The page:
Averaging down is an investment strategy that involves buying additional contracts of an asset when the price drops. This way, the investor increases the size of their position at discounted prices. The averaging down strategy is highly debated among traders and investors because it can either lead to huge losses or great returns. Nevertheless, averaging down is often used and favored by long-term investors and contrarian traders. With careful/proper risk management, averaging down can cover losses and magnify the returns when the asset rebounds. However, the main concern for a trader is that it can be hard to identify the difference between a pullback or the start of a new trend.
HOW DOES IT WORK
Averaging down is a method to lower the average price at which the investor buys an asset. A lower average price can help investors come back to break even quicker and, if the price continues to rise, get an even bigger upside and thus increase the total profit from the trade. For example, We buy 100 shares at $60 per share, a total investment of $6000, and then the asset drops to $40 per share; in order to come back to break even, the price has to go up 50%. (($60/$40) - 1)*100 = 50%.
The power of Averaging down comes into play if the investor buys additional shares at a lower price, like another 100 shares at $40 per share; the total investment is ($6000+$4000 = $10000). The average price for the investment is now $50. (($60 x 100) + ($40 x 100))/200; in order to get back to break even, the price has to rise 25% ($50/$40)-1)*100 = 25%, and if the price continues up to $60 per share, the investor can secure a profit at 16%. So by averaging down, investors and traders can cover the losses easier and potentially have more profit to secure at the end.
THE AVERAGE DOWN TRADINGVIEW TOOL
This script/indicator/trading tool helps traders and investors to get the average price of their position. The tool works for Long and Short and displays the entry price, average price, and the PnL in points.
HOW TO USE
- Use the tool to calculate the average price of your long or short position in any market and timeframe.
- Get the current PnL for the investment and keep track of your entry prices.
APPLY TO CHART
When you apply the tool on the chart, you have to select five entry points, and within the setting panel, you can choose how many of these five entry points are active and how many contracts each entry has. Then, the tool will display your average price based on the entries and the number of contracts used at each price level.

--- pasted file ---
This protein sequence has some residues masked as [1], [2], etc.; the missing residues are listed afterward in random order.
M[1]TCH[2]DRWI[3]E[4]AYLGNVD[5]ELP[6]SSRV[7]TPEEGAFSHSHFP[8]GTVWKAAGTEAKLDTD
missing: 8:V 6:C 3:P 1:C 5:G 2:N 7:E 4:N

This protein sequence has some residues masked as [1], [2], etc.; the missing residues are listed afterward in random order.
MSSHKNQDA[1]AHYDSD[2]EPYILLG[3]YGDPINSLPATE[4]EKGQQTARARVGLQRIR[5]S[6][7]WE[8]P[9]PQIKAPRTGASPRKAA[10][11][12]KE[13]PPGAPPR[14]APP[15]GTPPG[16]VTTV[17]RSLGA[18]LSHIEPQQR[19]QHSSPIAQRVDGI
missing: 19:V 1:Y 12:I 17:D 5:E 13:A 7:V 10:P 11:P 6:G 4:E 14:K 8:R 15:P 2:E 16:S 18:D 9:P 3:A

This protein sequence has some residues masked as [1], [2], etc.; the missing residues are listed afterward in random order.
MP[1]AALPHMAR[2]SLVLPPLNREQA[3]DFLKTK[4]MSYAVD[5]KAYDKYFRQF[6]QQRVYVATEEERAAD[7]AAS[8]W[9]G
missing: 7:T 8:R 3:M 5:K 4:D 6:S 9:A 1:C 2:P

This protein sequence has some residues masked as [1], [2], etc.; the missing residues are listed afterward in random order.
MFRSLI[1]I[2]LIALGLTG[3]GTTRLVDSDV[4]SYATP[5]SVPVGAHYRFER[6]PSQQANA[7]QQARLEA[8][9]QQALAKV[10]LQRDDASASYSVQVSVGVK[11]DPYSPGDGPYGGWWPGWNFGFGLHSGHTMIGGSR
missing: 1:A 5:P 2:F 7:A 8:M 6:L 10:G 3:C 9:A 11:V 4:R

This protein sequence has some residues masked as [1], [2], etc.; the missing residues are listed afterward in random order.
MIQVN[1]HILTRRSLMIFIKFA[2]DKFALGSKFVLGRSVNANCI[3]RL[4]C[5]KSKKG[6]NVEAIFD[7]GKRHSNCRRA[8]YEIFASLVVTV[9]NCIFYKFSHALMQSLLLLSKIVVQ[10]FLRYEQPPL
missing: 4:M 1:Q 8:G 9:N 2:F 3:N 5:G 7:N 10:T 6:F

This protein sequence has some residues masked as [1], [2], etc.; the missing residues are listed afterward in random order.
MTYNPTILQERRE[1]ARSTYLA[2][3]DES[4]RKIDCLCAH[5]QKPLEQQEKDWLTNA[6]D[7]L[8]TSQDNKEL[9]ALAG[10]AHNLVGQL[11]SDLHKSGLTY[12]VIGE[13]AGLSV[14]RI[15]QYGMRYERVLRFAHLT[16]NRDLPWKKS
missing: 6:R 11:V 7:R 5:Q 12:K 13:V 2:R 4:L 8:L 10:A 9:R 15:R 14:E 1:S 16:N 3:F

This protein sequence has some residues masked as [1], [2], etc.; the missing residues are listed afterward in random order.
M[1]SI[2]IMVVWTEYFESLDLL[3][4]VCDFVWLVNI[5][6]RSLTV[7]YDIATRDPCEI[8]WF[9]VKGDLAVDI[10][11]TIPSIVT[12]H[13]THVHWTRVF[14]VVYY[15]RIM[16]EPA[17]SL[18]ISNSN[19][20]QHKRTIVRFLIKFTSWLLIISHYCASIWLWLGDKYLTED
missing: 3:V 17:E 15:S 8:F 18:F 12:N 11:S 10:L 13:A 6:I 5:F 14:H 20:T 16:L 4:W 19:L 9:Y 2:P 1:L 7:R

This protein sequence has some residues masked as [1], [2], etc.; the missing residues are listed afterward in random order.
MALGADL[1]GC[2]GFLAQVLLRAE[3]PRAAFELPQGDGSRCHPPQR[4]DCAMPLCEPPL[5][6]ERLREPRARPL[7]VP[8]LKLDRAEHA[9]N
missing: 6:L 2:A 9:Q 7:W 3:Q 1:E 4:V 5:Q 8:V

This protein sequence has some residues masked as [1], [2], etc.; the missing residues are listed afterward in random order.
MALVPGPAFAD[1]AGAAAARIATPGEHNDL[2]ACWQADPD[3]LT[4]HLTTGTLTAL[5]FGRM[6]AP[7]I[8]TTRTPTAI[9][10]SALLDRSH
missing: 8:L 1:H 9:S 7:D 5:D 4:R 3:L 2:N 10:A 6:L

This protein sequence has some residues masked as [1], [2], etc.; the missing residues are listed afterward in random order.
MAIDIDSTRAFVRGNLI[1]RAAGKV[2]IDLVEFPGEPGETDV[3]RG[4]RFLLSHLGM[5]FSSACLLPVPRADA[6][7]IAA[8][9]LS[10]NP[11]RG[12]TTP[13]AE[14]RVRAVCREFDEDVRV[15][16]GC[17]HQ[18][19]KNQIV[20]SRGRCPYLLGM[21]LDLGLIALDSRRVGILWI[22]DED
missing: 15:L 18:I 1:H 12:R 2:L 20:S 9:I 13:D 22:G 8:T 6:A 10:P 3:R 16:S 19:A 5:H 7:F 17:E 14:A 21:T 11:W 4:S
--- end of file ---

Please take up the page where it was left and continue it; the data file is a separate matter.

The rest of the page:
Set your entries and the number of contracts at each price level. The indicator will then display all your long entries and at what price you will break even. The entry line changes color based on if the entry is in profit or loss.
Set your entries and the number of contracts at each price level. The indicator will then display all your short entries and at what price you will break even. The entry line changes color based on if the entry is in profit or loss.
Copyright by Zeiierman.
The information contained in my Scripts/Indicators/Ideas/Algos/Systems does not constitute financial advice or a solicitation to buy or sell any securities of any type. I will not accept liability for any loss or damage, including without limitation any loss of profit, which may arise directly or indirectly from the use of or reliance on such information.
All investments involve risk, and the past performance of a security, industry, sector, market, financial product, trading strategy, backtest, or individual’s trading does not guarantee future results or returns. Investors are fully responsible for any investment decisions they make. Such decisions should be based solely on an evaluation of their financial circumstances, investment objectives, risk tolerance, and liquidity needs.
My Scripts/Indicators/Ideas/Algos/Systems are only for educational purposes!
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Access my indicators at: http://zeiiermantrading.com
In true TradingView spirit, the author of this script has published it open-source, so traders can understand and verify it. Cheers to the author! You may use it for free, but reuse of this code in a publication is governed by House Rules. You can favorite it to use it on a chart.